Croatia is an Eastern European country with a long coastline on the Adriatic Sea. Encompassing more than a thousand islands, it is also crossed by the Dinaric Alps. Croatia is famous because of its spectacular and crystal clear beaches–but it’s not all about the beaches! It’s inland capital: Zagreb, is distinguished by its medieval Gornji Grad–or upper town, and diverse museum. From Historic cities to unusual cinemas, this beautiful land of Croatia has more to offer. In this review, we’ll reveal some tips while you’re in Croatia.
Have an unusual cinematic experience in Pula
Amongst the various Roman sites throughout the city, Pula’s well preserved amphitheatre remains the most impressive. Situated at the city centre, it is the hub for most Pula’s cultural events, from cinema screening, to concerts and festivals. Pula is a seafront city, located on the tip of Croatia’s Istrian Peninsula, it is known for its protected harbor, beach-lined coast and Roman ruins. Pula has been occupied, destroyed and rebuilt numerous times, as Romans, Ostrogoths and Venetians, as well as the Allied forces in the World War II, have each administered the city.
Explore the wonders of the Elafiti Islands
The Elafiti Islands (some spells this as Elaphiti) or Elaphites, is a small archipelago consisting of several islands stretching northwest of Dubrovnik, in the Adriatic Sea. Perfect for those with itchy feet, the most memorable way to see the beauty of Croatia is to hop around its islands of which there are over a thousand. This would be easy as most of the inhabited islands offers daily ferries that makes it easy to explore and discover these vast and varied paradises. Elafiti Islands is a group of six islands along with several islets where you can explore quaint fishing towns, and relax by quiet swimming spots.
Walk around Zagreb
Zagreb is the capital and the largest city of the Republic of Croatia. Zagreb is a city with a rich history dating from the Roman times to the present day, the oldest settlement located in the vicinity of the city was the Roman Andautonia, in today’s: Scitarjevo. Despite often being overshadowed by the–perhaps, slightly livelier Eastern European cities, the beautiful city of Zagreb should not be missed! Wear on your comfy sandals, and be ready to explore its beauty. It is easy to stroll around and admire its Austro-Hungarian architecture, scenic parks and busy squares. Not to mention Crkva Svetog Marka, a dainty little church that’s tiled roof features the Croatian coat of arms.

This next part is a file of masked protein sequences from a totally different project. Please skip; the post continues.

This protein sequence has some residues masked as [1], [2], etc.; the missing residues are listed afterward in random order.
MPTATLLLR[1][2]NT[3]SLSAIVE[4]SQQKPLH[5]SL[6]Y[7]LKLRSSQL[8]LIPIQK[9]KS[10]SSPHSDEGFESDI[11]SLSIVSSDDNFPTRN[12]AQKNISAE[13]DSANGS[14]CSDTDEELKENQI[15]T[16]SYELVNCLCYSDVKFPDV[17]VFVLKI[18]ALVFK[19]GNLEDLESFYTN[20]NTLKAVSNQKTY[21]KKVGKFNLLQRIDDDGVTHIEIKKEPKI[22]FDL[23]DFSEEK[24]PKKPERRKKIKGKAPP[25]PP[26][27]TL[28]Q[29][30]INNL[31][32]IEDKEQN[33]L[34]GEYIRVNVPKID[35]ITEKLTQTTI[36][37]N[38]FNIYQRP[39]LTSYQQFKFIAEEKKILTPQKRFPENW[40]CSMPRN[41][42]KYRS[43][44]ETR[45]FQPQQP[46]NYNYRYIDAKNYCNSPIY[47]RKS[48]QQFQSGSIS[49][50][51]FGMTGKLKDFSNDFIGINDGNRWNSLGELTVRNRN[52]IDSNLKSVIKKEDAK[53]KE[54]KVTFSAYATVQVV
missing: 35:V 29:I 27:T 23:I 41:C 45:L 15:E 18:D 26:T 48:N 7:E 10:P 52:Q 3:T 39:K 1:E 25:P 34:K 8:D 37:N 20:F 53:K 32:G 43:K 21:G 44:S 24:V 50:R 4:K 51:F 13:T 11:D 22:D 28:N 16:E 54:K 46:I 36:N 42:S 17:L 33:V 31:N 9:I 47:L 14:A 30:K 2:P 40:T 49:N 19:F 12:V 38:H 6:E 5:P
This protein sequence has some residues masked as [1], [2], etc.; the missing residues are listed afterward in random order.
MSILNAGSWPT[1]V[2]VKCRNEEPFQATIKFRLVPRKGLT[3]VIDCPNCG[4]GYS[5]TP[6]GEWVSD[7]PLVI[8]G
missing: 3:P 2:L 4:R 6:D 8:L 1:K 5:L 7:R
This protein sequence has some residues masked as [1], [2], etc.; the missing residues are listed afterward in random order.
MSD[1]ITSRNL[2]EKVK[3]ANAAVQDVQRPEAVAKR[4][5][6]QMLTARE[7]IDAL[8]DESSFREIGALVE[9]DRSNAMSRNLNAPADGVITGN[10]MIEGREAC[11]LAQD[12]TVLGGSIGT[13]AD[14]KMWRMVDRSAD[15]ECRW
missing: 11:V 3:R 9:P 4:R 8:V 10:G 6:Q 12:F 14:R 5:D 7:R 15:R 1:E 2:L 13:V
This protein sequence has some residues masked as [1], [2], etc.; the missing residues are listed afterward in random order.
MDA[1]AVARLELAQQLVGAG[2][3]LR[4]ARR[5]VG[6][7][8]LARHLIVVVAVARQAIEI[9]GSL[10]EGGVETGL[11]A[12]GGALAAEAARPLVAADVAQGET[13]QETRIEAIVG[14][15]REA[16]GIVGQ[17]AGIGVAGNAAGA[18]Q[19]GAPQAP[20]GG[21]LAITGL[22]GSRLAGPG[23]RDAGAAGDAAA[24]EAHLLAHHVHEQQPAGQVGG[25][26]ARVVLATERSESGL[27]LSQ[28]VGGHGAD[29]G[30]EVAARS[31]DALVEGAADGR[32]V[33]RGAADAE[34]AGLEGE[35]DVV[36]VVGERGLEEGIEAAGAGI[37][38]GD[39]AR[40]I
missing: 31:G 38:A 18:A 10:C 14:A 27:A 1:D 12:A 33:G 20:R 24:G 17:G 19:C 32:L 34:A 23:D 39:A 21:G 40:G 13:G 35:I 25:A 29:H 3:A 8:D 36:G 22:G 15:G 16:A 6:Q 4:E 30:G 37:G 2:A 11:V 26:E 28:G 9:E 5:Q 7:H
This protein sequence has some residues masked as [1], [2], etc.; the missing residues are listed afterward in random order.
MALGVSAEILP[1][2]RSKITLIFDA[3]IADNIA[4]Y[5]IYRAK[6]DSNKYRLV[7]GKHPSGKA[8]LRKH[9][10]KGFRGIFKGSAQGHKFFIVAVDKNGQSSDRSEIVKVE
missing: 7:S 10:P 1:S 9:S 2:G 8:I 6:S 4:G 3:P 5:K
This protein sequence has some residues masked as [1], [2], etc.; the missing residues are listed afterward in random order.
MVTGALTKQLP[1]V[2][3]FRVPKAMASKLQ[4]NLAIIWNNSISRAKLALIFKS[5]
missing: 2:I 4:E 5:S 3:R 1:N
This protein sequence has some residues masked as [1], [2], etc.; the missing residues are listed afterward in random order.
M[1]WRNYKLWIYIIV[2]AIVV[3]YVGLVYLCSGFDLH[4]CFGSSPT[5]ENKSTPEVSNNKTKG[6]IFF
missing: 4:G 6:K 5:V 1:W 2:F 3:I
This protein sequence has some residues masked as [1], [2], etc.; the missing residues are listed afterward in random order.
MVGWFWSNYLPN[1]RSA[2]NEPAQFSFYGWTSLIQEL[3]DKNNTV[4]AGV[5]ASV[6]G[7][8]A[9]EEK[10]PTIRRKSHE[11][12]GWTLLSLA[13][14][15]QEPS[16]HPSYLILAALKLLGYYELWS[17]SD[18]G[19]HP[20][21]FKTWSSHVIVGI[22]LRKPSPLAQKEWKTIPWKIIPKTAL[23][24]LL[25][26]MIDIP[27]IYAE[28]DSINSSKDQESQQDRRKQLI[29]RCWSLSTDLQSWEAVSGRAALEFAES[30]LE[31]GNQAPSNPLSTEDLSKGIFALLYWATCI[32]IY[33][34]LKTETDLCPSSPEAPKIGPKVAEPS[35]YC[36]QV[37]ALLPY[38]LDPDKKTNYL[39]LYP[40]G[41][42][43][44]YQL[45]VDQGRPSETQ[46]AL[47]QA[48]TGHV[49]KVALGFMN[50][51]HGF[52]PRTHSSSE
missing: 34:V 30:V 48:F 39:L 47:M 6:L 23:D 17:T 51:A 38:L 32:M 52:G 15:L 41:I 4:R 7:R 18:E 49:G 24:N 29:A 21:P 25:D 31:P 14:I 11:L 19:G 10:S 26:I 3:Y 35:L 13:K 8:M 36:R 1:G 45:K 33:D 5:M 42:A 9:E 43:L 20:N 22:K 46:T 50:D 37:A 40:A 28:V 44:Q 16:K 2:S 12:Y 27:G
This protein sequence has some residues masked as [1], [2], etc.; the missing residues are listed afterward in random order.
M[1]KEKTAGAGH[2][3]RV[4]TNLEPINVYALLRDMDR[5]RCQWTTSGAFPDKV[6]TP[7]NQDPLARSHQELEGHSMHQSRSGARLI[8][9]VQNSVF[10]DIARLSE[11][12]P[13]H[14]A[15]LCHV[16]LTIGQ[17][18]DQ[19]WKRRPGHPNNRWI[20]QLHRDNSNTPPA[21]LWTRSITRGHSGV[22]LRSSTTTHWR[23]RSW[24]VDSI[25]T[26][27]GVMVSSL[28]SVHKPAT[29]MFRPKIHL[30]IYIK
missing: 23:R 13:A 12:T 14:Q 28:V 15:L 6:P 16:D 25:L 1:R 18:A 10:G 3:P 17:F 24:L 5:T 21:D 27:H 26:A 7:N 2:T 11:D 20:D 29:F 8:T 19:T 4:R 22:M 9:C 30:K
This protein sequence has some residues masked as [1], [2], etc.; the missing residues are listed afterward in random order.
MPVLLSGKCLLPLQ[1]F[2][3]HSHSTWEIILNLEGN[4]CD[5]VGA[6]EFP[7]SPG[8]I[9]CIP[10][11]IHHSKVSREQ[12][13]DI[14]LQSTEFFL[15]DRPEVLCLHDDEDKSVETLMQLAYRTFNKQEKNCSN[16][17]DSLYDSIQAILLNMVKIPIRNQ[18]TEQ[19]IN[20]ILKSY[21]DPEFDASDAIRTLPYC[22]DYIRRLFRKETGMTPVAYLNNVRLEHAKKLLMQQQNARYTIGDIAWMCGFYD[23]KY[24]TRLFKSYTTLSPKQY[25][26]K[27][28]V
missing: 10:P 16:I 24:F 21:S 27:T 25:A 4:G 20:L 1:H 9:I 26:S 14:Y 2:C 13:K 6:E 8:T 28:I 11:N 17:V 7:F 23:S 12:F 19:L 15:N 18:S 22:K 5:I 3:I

Take a boat out onto Plitvice Lakes
Croatia’s most popular national park. Plitvice Lakes National Park is one of the oldest national parks in Southeast Europe and the largest national park in Croatia. It is the home of sixteen electric blue Plitvice Lakes, they are interconnected by impressive waterfalls and surrounded by dense forest. You can walk or take a panoramic shuttle bus around the park or take a boat onto Lake Kozjak and row across its tranquil waters. Plitvice Lakes National Park is was added to the UNESCO World Heritage register.
Enter the lively Diocletian’s Palace in Split
Located at Croatia’s second city: Split. Diocletian’s palace is an ancient palace built by Roman Emperor Diocletian at the turn of the 4th century AD, that today forms about half the old town and the city centre of Split, in Croatia. While it is referred to as a Palace because of its intended use as the retirement residence of Diocletian, the term can be misleading as the structure is massive and more resembles a large fortress. As of today, it is now the heart and soul of modern Split. Within the walls of this imposing fortress, you’ll find most of the city’s bars, restaurants and some shops.
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